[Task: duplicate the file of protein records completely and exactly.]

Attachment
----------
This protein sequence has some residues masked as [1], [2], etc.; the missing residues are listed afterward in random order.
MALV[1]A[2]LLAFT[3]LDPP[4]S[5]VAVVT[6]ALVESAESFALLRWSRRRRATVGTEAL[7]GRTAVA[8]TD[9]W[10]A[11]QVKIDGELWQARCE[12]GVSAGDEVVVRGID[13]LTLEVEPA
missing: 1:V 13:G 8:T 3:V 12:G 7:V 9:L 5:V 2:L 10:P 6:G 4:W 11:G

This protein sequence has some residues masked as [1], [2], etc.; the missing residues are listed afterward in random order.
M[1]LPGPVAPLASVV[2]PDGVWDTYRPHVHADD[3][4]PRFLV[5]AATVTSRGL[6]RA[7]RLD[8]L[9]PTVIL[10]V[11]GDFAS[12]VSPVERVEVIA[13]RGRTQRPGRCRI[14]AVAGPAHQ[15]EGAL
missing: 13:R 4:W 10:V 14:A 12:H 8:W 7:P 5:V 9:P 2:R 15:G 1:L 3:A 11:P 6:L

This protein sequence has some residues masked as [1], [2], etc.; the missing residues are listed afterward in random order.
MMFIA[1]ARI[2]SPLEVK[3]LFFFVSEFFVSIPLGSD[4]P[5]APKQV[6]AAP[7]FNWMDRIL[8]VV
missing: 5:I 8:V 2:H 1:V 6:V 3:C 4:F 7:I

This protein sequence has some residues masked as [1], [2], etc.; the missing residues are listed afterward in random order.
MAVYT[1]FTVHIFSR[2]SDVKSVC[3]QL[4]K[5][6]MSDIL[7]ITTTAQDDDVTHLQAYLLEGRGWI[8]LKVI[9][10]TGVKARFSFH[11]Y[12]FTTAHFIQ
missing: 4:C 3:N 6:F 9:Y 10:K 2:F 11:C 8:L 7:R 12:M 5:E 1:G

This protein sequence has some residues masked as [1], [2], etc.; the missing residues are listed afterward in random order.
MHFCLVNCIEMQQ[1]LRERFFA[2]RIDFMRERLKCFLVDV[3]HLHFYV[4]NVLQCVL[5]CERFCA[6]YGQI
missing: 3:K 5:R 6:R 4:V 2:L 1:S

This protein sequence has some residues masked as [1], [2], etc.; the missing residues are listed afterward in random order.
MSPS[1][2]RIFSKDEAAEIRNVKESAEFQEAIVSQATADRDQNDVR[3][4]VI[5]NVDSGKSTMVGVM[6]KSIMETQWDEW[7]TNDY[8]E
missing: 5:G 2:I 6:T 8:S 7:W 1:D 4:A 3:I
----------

This protein sequence has some residues masked as [1], [2], etc.; the missing residues are listed afterward in random order.
MALV[1]A[2]LLAFT[3]LDPP[4]S[5]VAVVT[6]ALVESAESFALLRWSRRRRATVGTEAL[7]GRTAVA[8]TD[9]W[10]A[11]QVKIDGELWQARCE[12]GVSAGDEVVVRGID[13]LTLEVEPA
missing: 1:V 13:G 8:T 3:V 12:G 7:V 9:L 5:V 2:L 10:P 6:G 4:W 11:G

This protein sequence has some residues masked as [1], [2], etc.; the missing residues are listed afterward in random order.
M[1]LPGPVAPLASVV[2]PDGVWDTYRPHVHADD[3][4]PRFLV[5]AATVTSRGL[6]RA[7]RLD[8]L[9]PTVIL[10]V[11]GDFAS[12]VSPVERVEVIA[13]RGRTQRPGRCRI[14]AVAGPAHQ[15]EGAL
missing: 13:R 4:W 10:V 14:A 12:H 8:W 7:P 5:V 9:P 2:R 15:G 1:L 3:A 11:P 6:L

This protein sequence has some residues masked as [1], [2], etc.; the missing residues are listed afterward in random order.
MMFIA[1]ARI[2]SPLEVK[3]LFFFVSEFFVSIPLGSD[4]P[5]APKQV[6]AAP[7]FNWMDRIL[8]VV
missing: 5:I 8:V 2:H 1:V 6:V 3:C 4:F 7:I

This protein sequence has some residues masked as [1], [2], etc.; the missing residues are listed afterward in random order.
MAVYT[1]FTVHIFSR[2]SDVKSVC[3]QL[4]K[5][6]MSDIL[7]ITTTAQDDDVTHLQAYLLEGRGWI[8]LKVI[9][10]TGVKARFSFH[11]Y[12]FTTAHFIQ
missing: 4:C 3:N 6:F 9:Y 10:K 2:F 11:C 8:L 7:R 12:M 5:E 1:G

This protein sequence has some residues masked as [1], [2], etc.; the missing residues are listed afterward in random order.
MHFCLVNCIEMQQ[1]LRERFFA[2]RIDFMRERLKCFLVDV[3]HLHFYV[4]NVLQCVL[5]CERFCA[6]YGQI
missing: 3:K 5:R 6:R 4:V 2:L 1:S

This protein sequence has some residues masked as [1], [2], etc.; the missing residues are listed afterward in random order.
MSPS[1][2]RIFSKDEAAEIRNVKESAEFQEAIVSQATADRDQNDVR[3][4]VI[5]NVDSGKSTMVGVM[6]KSIMETQWDEW[7]TNDY[8]E
missing: 5:G 2:I 6:T 8:S 7:W 1:D 4:A 3:I